The Advisory Panel on Land Reform and Agriculture released its final report recently which expresses support for expropriation without compensation in certain circumstances.
Chairperson Vuyokazi Mahlati highlighted the need to come up with a solution to the issue of land in SA as soon as possible.
“The urgency and constitutional imperative of land reform in SA can neither be taken lightly nor postponed,” Mahlati said.
According to Mahlati, 83% of urban/peri-urban dwellers are currently residing on just 2% of the land which is a sign of just how dire the situation currently is.
She also pointed out that 41.6% of people living in rural areas suffer from lack of access to food, while 59.4% of urban dwellers face the same problem despite SA being a food exporter.
In the final report, the panel calls for “clarity of vision and outcomes” with regards to land ownership in the country and said any action taken must be backed up by good governance, strong institutions and a proper understanding of the historical context. behind the crisis.
The report lists six key points which it believes must be addressed.
Firstly, the report says the government has a duty to “restore human dignity and social justice by enabling and resourcing restitution, redistribution and securing tenure in rural and peri-uban areas”.
To this end, the report advises an immediate push to properly record current land rights, along with amendments to legislature making allowances for different forms of collective ownership.
Secondly, the report declares the popular “willing buyer, willing seller” model to be a failure.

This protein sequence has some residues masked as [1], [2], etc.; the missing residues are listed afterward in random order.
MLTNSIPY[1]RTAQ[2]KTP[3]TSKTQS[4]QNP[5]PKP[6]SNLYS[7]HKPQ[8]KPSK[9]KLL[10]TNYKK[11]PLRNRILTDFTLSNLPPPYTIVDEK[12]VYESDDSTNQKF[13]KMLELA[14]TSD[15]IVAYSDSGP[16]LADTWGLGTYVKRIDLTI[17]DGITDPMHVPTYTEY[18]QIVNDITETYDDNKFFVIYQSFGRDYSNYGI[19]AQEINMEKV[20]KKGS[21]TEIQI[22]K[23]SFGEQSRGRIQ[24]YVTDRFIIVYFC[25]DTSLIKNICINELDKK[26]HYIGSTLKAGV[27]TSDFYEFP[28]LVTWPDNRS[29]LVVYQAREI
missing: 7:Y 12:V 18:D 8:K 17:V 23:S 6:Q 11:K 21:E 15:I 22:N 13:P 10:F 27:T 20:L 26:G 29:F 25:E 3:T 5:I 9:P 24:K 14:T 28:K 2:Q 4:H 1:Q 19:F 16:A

The third point calls on the government to implement a land donations policy in order to encourage organisations, such as churches, mining houses and commercial farmers, to donate unused or under-used land to those in need.
According to Mahlati, a draft policy is currently being put together with input from the Treasury, the department of trade and industry (DTI), and department of agriculture, forestry and fisheries (DAFF).
Fourth, the report says urges government to look into the possibility of amending section 25 of the constitution to clarify the issue of land reform, especially with regards to expropriation.
“The current framing of section 25 of the constitution is compensation-centric. This is hardly surprising given the fact that exprorpriation as a concept is imported from foreign and international law. that does not separate compensation from expropriation.
“However, the uniqueness of our constitution and jurisprudence is that it recognises that compensation may not be solely market-based but rather, envisages that compensation may be significantly less than the market value in some instances, and even exceed market-based compensation in other instances,” said Mahlati.
The report also acknowledged the increased rate of evictions for farm dwellers since 1994.
However, they dismissed calls for a blanket ban on all evictions and instead suggested introducing legislating to secure tenure and protect farm-workers from unfair evictions.
Finally, the report stressed that legislative action and even a constitutional amendment is not enough.
“The panel therefore emphasises the critical importance of government’s political will and ability to implement policies for the benefit of the people will be critical.”
The full report is available online.